On this Thanksgiving Day, Zoo Miami is excited and proud to officially announce the birth and provide the first images of a critically endangered Sumatran tiger! In addition to the profound importance that this birth has to the overall conservation efforts regarding these iconic big cats, it is especially meaningful to everyone at Zoo Miami following the recent loss of “Berani,” our adult male Sumatran tiger. In a bittersweet story of the “Circle of Life,” Berani is the father of this beautiful cub which will hopefully be an important addition to his already wonderful legacy.
Yesterday, an 8-month-old male giraffe named, “Turtle,” underwent surgery to remove a bone fragment in his right rear leg. The fragment was most likely the result of a previous unknown trauma leading to pain in the joint and an abnormal gait. Because the altered gait could lead to more severe issues resulting in a life-threatening situation, it was imperative that the bone fragment be surgically removed to relieve the pain and hopefully restore a normal gait.
On Tuesday, February 6th, “Zinnia,” a 5 year old North American river otter gave birth to three pups at the Florida: Mission Everglades exhibit at Zoo Miami! This is Zinnia’s second litter of babies and they underwent a quick neonatal exam this morning to determine the gender, get their weights and do a quick overall physical exam. We are happy to report that they all appear healthy!
After a pregnancy of approximately 2 months, the pups, one female and two males, weighing between 147 and 167 grams, were born in a secluded den where all initial indications are that they are being well cared for by Zinnia. She arrived at Zoo Miami in April of 2019 from the Roger Williams Park Zoo in Rhode Island where she was born. Zinnia and the pups will remain isolated behind the scenes for a still to be determined amount of time to ensure that mother and her babies have minimal disturbances while they bond and grow.
Yesterday, Zoo Miami’s newborn giraffe made her exhibit debut where she cautiously explored her new surroundings. Her mom, Sabra, was attentive but allowed the calf to venture towards the other individuals in the herd and was greeted by curiosity, along with smells and licks from most of them. The yet unnamed calf is nursing and appears to be doing well as she is now fully integrated into the herd of 9. It is expected that she and her mother will now remain with the herd and be on exhibit with them moving forward.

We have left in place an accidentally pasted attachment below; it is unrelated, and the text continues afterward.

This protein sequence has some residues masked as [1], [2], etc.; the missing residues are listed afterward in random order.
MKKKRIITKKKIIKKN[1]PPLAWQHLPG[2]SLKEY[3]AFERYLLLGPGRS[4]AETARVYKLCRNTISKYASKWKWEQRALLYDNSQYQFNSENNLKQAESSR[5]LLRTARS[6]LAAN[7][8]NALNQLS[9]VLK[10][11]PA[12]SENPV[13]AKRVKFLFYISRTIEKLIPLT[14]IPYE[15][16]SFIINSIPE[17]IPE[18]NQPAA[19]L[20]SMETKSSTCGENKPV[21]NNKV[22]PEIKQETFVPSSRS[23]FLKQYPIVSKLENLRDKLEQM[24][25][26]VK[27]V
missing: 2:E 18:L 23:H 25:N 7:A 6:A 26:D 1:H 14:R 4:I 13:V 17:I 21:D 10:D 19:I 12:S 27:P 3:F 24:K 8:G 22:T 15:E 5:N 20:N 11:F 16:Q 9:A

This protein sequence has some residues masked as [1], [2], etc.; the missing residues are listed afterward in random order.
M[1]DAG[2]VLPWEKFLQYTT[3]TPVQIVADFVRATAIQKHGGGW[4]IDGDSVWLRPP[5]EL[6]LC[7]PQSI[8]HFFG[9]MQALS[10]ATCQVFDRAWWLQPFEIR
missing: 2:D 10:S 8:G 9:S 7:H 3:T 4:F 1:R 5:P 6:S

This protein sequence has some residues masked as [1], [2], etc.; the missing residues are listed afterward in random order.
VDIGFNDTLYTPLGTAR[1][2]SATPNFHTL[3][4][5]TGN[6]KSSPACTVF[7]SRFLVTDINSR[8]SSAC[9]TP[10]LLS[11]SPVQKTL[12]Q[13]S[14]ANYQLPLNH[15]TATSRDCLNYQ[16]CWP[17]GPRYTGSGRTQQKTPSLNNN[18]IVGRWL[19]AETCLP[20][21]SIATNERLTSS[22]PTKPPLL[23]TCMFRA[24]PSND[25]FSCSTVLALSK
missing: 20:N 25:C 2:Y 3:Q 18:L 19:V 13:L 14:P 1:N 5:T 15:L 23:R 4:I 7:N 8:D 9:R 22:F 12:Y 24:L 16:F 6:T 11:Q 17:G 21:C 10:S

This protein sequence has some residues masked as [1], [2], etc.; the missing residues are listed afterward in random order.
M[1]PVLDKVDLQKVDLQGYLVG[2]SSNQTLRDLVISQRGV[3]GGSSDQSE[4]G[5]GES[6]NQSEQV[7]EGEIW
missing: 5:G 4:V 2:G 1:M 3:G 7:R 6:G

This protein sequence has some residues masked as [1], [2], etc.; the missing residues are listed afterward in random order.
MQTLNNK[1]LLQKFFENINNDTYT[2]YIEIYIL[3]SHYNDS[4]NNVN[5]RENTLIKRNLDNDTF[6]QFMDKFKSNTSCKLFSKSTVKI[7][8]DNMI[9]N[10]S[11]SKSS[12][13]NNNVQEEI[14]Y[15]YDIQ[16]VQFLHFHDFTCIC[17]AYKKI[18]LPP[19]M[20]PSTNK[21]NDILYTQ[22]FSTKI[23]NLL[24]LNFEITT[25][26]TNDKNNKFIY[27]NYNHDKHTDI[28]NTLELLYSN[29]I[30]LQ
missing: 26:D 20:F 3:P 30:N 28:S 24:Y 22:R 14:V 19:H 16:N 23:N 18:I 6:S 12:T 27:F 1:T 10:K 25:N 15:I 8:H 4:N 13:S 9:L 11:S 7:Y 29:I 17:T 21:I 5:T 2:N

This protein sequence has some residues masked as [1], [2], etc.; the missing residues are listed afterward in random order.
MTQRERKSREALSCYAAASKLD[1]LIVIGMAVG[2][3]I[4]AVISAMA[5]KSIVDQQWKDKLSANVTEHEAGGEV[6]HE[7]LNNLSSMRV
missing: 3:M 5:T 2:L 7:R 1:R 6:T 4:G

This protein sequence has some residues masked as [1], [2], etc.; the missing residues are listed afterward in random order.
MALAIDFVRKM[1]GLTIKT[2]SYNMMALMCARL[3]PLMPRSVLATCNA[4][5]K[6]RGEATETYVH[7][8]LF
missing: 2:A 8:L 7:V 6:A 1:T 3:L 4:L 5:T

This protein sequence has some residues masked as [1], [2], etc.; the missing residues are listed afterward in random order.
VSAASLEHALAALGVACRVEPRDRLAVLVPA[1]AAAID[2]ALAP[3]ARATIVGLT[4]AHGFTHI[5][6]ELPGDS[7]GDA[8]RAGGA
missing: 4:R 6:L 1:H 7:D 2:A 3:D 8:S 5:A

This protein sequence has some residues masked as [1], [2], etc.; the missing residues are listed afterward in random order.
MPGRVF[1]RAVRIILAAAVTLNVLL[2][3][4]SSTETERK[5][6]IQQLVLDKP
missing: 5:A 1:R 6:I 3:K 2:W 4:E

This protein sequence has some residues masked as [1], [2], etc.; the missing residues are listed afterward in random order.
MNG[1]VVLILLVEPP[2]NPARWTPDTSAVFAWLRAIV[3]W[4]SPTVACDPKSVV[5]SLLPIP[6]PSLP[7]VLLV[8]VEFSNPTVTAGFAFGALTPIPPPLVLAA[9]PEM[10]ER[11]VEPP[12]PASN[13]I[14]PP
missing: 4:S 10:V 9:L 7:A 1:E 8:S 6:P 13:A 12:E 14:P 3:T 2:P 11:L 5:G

Photos by Ron Magill
At approximately 6:30PM yesterday, Sabra, a nearly 12 year old giraffe, gave birth to a female calf. This morning, Zoo Miami staff members were able to quickly separate mother and calf so that a neonatal exam could be performed. Neonatal exams are part of a preventative medicine program directed by the zoo’s Animal Health Department in conjunction with the Animal Science Department. These procedures allow the staff to perform close, hands-on examinations of the newborn to confirm the sex, get a weight, collect blood, inspect and clean the umbilicus, do general eye and ear exams, inject vitamins and insert an identification transponder in addition to an overall assessment of general body condition. The calf stood over 5 feet tall and weighed approximately 120 pounds.
Photos by Ron Magill.
While Zoo Miami prepares for the official ribbon-cutting ceremony for its new Sea Turtle Hospital scheduled for July 6th, a huge female loggerhead sea turtle that was likely injured by a shark, has necessitated emergency care to help save the life of this threatened species.
On May 22nd, Zoo Miami received a call from the Florida Fish and Wildlife Conservation Commission (FWC), that a large female loggerhead turtle had been rescued from the Port St. Lucie Power Plant with a severe wound to its left front flipper, leaving only exposed bone and torn flesh, the apparent victim of a shark attack.
It is with great excitement that Zoo Miami, in collaboration with Wildlife Rescue of Dade County, announces that after an incubation period of 37 days, the wild pair of bald eagles, named “Rita” and “Ron,” have successfully hatched their first egg!!! What an amazing way to bring in the New Year!!!
For over two months, Rita and Ron have worked together to build a new nest on an artificial platform constructed through the combined efforts of Lloyd Brown from Wildlife Rescue of Dade County and Ron Magill from the Ron Magill Conservation Endowment at the Zoo Miami Foundation. The platform was constructed to provide a more stable foundation after the pair had their original nest at that location destroyed during a storm.
Yesterday, Zoo Miami's newest baby giraffe made his exhibit debut!
For the first time, a yet unnamed male calf that was born on April 2nd, walked out onto the exhibit with his mother and other members of the herd, curiously exploring his new surroundings. Until yesterday, the newborn had been held inside a holding area with his mother to give them time to bond.
On Sunday, the calf received a neonatal exam where in addition to a general physical, he was weighed, had his blood collected and received a microchip for identification. He weighed a whopping 181 pounds and is the seventh baby born to Mia, his 14 year old mother. The first-time father is a 4 year old named Malcolm. This is the 54th giraffe born in the zoo's history!